Atrial Fibrillation: Here’s What To Know

Most people with COPD will not develop Atrial Fibrillation. However, COPD may increase your risk of developing it. So, what’s the deal? Here’s what to know.

What is a normal heartbeat?

Your heart has four chambers. The right atria, left atria, right ventricle, and left ventricle. Your right atria receives deoxygenated venous blood from your body. Your left atria receives freshly oxygenated blood from your lungs.  Both atria fill with blood while heart muscle is in a relaxed state.

  • Sinoatrial (SA) Node. It’s your normal pacemaker. It’s in the right atria. It’s also called the SA Node. This creates an electrical signal that causes both atria to contract. This causes blood from the right atria to enter the right ventricle, and blood from the left atria to enter the left ventricle. The electrical signal then travels to the ventricles. This causes the ventricles to contract. The right ventricle sends deoxygenated blood to your lungs. The left ventricle sends freshly oxygenated blood to all the cells of your body.
  • Normal Sinus Rhythm (NSR). This is what it’s called when your normal pacemaker is at work. This is normal. Each beat is normal and orderly. Your heartbeats are equally paced apart. Your heart beat is regular. Your heart rate will be between 60 and 100.

What is Atrial Fibrillation?

It’s an abnormal heart rhythm. The medical term for abnormal heart rhythm is an arrhythmia. Another way doctors may refer to it is A-Fib. It’s when heart muscle in the atria quiver. Various, random areas of the heart muscle become irritated. Each electrical impulse comes from a different area of your atria. So, there will be no coordination between contractions.  It causes your heart to beat to be irregular.1-2

What does it feel like?

Some people say they don’t notice it at all. Some say it’s a funny feeling in their chest. Others say it feels as though their heart is racing. Some say it feels like their heart is skipping around. So, every person experiences it differently. It’s a treatable rhythm when recognized and diagnosed early. But, it can also become chronic and, therefore, a normal rhythm for some people.1

What causes it?

Various medical conditions can cause A-fib. This includes chronic lung diseases like COPD. A-fib can develop at any stage of COPD. However, the risk increases as the disease progress. Researchers are not sure why, or even if, COPD causes A-fib. But, they have developed some theories.3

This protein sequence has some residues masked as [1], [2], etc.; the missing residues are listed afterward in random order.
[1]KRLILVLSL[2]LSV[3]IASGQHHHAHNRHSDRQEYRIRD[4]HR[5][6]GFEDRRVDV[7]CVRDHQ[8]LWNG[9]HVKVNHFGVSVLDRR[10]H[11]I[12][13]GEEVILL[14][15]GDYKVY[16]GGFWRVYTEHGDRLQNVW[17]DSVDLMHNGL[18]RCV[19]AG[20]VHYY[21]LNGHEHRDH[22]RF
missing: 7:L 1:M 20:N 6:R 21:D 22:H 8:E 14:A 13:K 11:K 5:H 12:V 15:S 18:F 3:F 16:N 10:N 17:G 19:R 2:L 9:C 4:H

• Oxidative Stress. This is stress to airway cells caused by inhaling harmful substances, such as chemicals in cigarette smoke.
  • Systemic Inflammation. Immune cells release chemicals that cause inflammation. These chemicals may enter your blood system. They may enter your heart, causing changes there.
  • Hypoxia. This is low oxygen levels. Blood vessels in your lungs respond by constricting. This causes your heart to work harder to pump blood through them.
  • Elevated Carbon dioxide (CO2). CO2 is a waste product of cellular respiration. It travels through your blood to your lungs and is exhaled. As COPD progresses CO2 levels may rise. So, this may somehow contribute to A-fib.
  • Low potassium. This may be due to drugs used to treat COPD. But, some speculate it may contribute to A-fib.
  • COPD comorbidities. There are various other diseases that occur with COPD, such as diabetes and heart disease. The risk of these occurring with COPD increases as COPD progresses. So, these may also somehow increase your risk for A-fib.

So, all of these may cause changes to your body. These changes may lead to changes in your heart. These changes may increase your risk of developing A-fib. Plus there are other theories that have been postulated that will not be discussed here.3

What does this mean?

Some heartbeats may not effectively pump blood, thereby causing it to clot. These clots can travel through your blood causing strokes. So, this means it is a serious medical condition. But, it’s treatable when properly diagnosed. Learning how best to prevent an treat A-fib begins with a discussion with your COPD doctor.

This article represents the opinions, thoughts, and experiences of the author; none of this content has been paid for by any advertiser. The COPD.net team does not recommend or endorse any products or treatments discussed herein. Learn more about how we maintain editorial integrity here.
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